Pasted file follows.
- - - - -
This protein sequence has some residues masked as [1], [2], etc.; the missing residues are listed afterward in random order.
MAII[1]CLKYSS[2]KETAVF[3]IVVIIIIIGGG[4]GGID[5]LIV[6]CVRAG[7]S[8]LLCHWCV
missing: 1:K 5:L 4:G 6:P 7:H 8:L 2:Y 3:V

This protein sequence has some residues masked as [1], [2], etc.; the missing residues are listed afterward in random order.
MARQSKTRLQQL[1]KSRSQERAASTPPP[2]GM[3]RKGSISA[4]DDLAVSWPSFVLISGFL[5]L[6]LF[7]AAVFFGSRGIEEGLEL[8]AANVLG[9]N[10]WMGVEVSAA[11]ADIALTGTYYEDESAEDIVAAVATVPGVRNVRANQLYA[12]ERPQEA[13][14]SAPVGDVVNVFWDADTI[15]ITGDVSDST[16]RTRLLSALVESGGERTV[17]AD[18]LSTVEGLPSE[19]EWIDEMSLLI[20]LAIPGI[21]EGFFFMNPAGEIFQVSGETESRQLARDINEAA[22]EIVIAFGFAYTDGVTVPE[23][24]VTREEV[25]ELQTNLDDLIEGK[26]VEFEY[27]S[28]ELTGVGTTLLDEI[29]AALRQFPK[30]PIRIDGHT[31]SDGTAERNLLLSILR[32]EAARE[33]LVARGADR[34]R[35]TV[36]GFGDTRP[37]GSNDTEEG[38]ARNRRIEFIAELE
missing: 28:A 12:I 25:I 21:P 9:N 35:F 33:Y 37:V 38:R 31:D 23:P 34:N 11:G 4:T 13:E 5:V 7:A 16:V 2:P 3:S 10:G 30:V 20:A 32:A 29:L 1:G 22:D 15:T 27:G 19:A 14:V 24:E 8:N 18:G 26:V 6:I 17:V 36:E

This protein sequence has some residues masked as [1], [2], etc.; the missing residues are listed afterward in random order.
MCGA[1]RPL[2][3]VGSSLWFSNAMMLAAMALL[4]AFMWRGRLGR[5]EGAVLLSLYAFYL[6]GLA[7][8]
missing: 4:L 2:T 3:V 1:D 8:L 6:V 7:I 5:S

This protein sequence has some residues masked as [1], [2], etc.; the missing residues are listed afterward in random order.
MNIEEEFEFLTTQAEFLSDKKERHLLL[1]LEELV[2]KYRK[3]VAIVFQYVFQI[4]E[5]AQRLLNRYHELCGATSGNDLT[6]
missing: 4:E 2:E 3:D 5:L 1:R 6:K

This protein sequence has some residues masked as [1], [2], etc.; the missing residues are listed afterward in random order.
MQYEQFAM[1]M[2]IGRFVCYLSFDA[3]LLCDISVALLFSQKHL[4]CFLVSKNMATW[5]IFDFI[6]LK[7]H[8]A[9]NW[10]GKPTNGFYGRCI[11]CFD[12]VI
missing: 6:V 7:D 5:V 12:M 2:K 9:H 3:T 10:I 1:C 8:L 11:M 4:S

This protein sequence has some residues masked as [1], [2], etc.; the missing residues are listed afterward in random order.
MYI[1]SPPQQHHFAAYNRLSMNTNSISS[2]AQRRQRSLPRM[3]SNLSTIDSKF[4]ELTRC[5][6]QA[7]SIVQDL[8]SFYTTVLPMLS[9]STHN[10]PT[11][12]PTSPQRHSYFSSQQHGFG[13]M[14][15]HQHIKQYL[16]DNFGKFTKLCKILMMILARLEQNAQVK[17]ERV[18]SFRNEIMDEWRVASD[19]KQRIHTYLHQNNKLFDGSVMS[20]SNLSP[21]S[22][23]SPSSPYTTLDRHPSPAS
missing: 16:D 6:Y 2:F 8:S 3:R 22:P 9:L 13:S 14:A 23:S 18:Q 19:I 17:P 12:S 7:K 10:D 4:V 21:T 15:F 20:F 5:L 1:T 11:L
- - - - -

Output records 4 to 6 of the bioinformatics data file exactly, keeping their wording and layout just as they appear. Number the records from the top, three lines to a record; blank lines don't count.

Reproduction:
This protein sequence has some residues masked as [1], [2], etc.; the missing residues are listed afterward in random order.
MNIEEEFEFLTTQAEFLSDKKERHLLL[1]LEELV[2]KYRK[3]VAIVFQYVFQI[4]E[5]AQRLLNRYHELCGATSGNDLT[6]
missing: 4:E 2:E 3:D 5:L 1:R 6:K

This protein sequence has some residues masked as [1], [2], etc.; the missing residues are listed afterward in random order.
MQYEQFAM[1]M[2]IGRFVCYLSFDA[3]LLCDISVALLFSQKHL[4]CFLVSKNMATW[5]IFDFI[6]LK[7]H[8]A[9]NW[10]GKPTNGFYGRCI[11]CFD[12]VI
missing: 6:V 7:D 5:V 12:M 2:K 9:H 3:T 10:I 1:C 8:L 11:M 4:S

This protein sequence has some residues masked as [1], [2], etc.; the missing residues are listed afterward in random order.
MYI[1]SPPQQHHFAAYNRLSMNTNSISS[2]AQRRQRSLPRM[3]SNLSTIDSKF[4]ELTRC[5][6]QA[7]SIVQDL[8]SFYTTVLPMLS[9]STHN[10]PT[11][12]PTSPQRHSYFSSQQHGFG[13]M[14][15]HQHIKQYL[16]DNFGKFTKLCKILMMILARLEQNAQVK[17]ERV[18]SFRNEIMDEWRVASD[19]KQRIHTYLHQNNKLFDGSVMS[20]SNLSP[21]S[22][23]SPSSPYTTLDRHPSPAS
missing: 16:D 6:Y 2:F 8:S 3:R 22:P 9:L 13:S 14:A 23:S 18:Q 19:I 17:P 12:S 7:K 10:D 4:V 21:T 15:F 20:F 5:L 1:T 11:L